Growing up, I was the happiest girl in the world. My parents could not have possibly given me a better childhood. I always counted on them to make it all better. Unfortunately, I learned that there are some things that even my parents couldn’t protect me from, no matter how hard they tried.
When I was 6 years old, I was on winter break with my family in Puerto Rico. I was smiling and laughing while I played with my siblings in the pool, a boy around my age then approached me, and told me I was “FAT”. Two years later, I was in the bathroom at school. Recess had just ended and as I was getting ready to unlock the stall I heard two of my friend’s voices. One of them said “Brooke is so fat.” The other girl laughed and agreed. With tears rolling down my face I stayed in the stall until both girls were gone. Oh, and my personal favorite, 8th grade lunch when I was told that I “have the fattest thighs in the entire school.” These are just a few of my painful fat kid memories and trust me, I could go on, but you get the point.
When I reached high school, I hit a breaking point. I was done being the fat girl. In September I began dieting, originally to fit into a Halloween costume, but when I was still called fat by a boy at the party, I took my dieting up a notch. I began exercising more, eating less, trying everything that I could to lose the weight.
In the beginning my diet was normal, I was losing weight at a slow and steady pace, not taking the gym too seriously and looked forward to weighing in on the scale each week, but I always thought if I ever let myself have one unhealthy bite of anything, I would immediately end up back where I started.
So, I never did.
One day, a switch turned. My diet was no longer what I ate, it was my life. My day began by getting on the scale, this would determine whether I would have breakfast or not. Either way, I was off to the gym, trying to get there as fast as possible. On some school days, I would wake up at 4am to go, but most days I just rushed there after school. I measured everything, fearing that my calorie total would be above 700 each day. I was never able to sleep because I spent all night creating and deleting meal plans. I was always cold. Not normal cold, I would sit in the burning hot bathtub multiple times a day just so I would be able to feel parts of my body that went numb. My blood pressure was about as low as a dead person, my head was always pounding and my weight was the only thing that mattered to me. That happy little girl was nowhere to be found, but I still didn’t care. I would tell myself I would be happy once I was thin. Yet deep down I knew, no matter how much lower the numbers on the scale got, I would never think I was skinny enough.
It got worse.
Eventually my metabolism had stopped. My body went into panic mode, causing it to hold onto every piece of fat it could, and I began gaining weight. This was my biggest fear. I promised myself I would never be fat again and here I was gaining weight. Over the course of time, I cracked.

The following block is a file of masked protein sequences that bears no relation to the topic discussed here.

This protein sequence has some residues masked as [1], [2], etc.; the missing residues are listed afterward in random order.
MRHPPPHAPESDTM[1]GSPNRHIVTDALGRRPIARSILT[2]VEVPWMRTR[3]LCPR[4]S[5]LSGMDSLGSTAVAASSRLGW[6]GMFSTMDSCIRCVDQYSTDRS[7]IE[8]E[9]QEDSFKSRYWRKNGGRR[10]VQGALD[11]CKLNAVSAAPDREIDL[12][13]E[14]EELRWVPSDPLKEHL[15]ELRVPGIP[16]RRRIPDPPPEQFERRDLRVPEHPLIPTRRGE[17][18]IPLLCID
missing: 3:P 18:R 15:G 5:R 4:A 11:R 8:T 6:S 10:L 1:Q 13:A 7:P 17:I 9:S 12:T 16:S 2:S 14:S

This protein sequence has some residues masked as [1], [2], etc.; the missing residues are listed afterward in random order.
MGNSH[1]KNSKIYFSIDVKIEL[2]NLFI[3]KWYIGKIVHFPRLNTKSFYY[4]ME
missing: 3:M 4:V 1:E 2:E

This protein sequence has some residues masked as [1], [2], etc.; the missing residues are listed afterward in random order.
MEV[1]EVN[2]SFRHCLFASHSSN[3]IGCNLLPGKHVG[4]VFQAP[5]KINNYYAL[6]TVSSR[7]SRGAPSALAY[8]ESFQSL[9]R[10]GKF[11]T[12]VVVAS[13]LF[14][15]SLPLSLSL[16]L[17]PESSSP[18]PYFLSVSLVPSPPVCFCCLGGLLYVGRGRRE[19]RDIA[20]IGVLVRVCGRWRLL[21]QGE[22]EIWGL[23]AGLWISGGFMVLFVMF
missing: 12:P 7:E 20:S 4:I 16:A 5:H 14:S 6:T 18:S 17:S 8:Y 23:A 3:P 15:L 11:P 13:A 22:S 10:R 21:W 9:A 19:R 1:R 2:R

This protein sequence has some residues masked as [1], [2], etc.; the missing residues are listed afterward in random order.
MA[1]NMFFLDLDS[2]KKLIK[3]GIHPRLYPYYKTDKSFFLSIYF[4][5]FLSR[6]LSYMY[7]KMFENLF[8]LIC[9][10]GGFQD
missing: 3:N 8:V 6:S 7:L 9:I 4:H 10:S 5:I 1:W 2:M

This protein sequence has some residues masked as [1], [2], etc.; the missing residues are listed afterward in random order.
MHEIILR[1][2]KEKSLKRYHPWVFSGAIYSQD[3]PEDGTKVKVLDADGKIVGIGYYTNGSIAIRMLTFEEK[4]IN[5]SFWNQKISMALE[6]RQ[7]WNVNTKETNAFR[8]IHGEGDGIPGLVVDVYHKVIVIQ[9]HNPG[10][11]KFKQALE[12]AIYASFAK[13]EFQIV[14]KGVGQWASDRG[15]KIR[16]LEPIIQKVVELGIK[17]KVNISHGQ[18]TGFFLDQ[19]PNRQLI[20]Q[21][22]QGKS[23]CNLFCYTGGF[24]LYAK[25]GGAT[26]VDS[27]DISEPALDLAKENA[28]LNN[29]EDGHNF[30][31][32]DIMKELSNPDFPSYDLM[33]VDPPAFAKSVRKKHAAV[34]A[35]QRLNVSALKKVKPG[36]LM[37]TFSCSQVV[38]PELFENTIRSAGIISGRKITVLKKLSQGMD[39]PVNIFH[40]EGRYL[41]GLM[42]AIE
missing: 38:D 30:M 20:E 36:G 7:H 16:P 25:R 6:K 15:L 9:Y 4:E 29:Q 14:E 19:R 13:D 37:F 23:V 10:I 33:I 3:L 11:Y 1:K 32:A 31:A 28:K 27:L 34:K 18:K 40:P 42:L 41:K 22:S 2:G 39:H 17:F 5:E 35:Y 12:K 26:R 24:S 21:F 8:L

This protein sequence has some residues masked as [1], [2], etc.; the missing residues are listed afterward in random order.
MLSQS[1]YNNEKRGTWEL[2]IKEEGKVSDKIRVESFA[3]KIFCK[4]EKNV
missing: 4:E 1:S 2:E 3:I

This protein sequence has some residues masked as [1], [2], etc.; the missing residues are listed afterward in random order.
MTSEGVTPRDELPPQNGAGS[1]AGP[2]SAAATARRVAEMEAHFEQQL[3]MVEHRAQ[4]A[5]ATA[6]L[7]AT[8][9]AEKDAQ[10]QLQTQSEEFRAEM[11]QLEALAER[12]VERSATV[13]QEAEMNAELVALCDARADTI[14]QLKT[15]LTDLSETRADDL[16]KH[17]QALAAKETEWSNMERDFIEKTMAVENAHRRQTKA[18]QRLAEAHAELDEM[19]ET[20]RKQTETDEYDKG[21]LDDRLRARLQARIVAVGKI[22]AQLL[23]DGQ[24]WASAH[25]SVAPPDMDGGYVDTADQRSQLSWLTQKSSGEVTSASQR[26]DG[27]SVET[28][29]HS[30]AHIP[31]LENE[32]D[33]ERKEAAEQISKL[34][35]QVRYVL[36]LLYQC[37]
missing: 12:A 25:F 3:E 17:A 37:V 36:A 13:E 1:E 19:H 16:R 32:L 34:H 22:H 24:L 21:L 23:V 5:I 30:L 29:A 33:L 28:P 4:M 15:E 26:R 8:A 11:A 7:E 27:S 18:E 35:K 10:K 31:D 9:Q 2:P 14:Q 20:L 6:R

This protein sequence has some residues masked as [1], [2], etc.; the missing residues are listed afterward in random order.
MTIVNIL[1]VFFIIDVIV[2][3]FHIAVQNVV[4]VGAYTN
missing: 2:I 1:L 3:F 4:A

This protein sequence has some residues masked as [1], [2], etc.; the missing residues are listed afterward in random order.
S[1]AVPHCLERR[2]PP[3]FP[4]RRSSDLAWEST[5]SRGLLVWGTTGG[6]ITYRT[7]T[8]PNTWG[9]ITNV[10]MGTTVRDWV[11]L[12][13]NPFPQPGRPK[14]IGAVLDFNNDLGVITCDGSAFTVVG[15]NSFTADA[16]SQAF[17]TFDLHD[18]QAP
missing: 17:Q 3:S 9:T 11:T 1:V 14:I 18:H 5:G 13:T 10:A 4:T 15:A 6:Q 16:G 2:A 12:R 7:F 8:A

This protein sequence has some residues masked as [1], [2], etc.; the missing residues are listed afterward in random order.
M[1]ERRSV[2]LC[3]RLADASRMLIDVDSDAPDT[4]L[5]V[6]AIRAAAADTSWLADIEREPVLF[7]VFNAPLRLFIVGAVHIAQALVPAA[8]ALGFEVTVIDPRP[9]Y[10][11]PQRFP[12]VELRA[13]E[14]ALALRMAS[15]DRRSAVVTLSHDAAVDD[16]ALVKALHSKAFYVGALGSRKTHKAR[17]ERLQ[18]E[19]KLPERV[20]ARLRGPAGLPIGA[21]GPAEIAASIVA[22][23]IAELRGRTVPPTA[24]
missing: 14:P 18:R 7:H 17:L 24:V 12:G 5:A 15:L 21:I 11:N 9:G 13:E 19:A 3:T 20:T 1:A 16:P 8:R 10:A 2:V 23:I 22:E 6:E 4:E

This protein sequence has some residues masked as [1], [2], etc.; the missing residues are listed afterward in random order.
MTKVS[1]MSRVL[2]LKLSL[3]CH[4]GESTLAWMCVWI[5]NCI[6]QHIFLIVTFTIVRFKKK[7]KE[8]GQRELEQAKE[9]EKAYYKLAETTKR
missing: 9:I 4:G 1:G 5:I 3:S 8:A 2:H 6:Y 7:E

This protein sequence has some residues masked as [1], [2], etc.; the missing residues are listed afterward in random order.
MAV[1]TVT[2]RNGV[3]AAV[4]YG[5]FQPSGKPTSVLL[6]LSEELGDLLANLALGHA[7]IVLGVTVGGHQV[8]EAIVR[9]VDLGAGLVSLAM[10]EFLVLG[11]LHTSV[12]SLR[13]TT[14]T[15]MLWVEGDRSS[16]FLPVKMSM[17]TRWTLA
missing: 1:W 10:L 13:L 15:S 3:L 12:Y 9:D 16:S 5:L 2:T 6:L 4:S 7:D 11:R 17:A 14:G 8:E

I binged for the first time. After I realized what I had done, I threw up. Little did I know, I was getting sucked into this vicious cycle that ultimately developed into Bulimia. I was getting heavier and heavier causing me to restrict even more, but the thing is with Bulimia, you can’t stop. Every restriction was followed by a binge and purge. I wanted to stop, but couldn’t. I stopped leaving the house to hang out with friends, avoided all meals with people outside my family, and refused to go to school because I could not even look at myself without wanting to die.
When I finally got help, things became even worse. In the beginning of my treatment I was positive I was never going to get better, but then I realized the only one that could prevent me from getting better was myself. I started going weeks without binging and purging but then I would cave and have weeks where that was all I did. My mom always told me that “recovery is not a straight line.” causing me to discover that I would get better, it would just take time. Slowly, I started making progress. I lost the extra weight and gained so much strength that I never knew I had.
Looking back at the battle, I was forced to fight the last thing I am is sorry for – myself. For the first time in my life, I no longer let other’s words determine my worth, I have not stepped on a scale in 2 years because the scale does not define me anymore. So please don’t feel bad for me, I am not ashamed, I am proud of my journey and the person I have become.
Brooke Cohen is a rising sophomore at Elon University, pursuing a major in Sport Management. She is from Livingston, New Jersey and writes a blog called Sincerelybc. She is also a writer for the Elon chapter of Her Campus, and plans to continue writing in to upcoming semesters.
Beautifully written, I am a recovered Anorexic I developed the disease in 1975, when no one understood it. It took 3 years to be diagnosed and another 4 to reach recovery. For the past 38 years I have specialized in treating Eating Disorders, lectured extensively to both professionals and the public. You are a warrior as are all who battle this illness, I always say if you are able to get into recovery than there will be nothing in your life that you will not be able to get through. My journey has enabled me to be who I am-I am grateful that I went through it.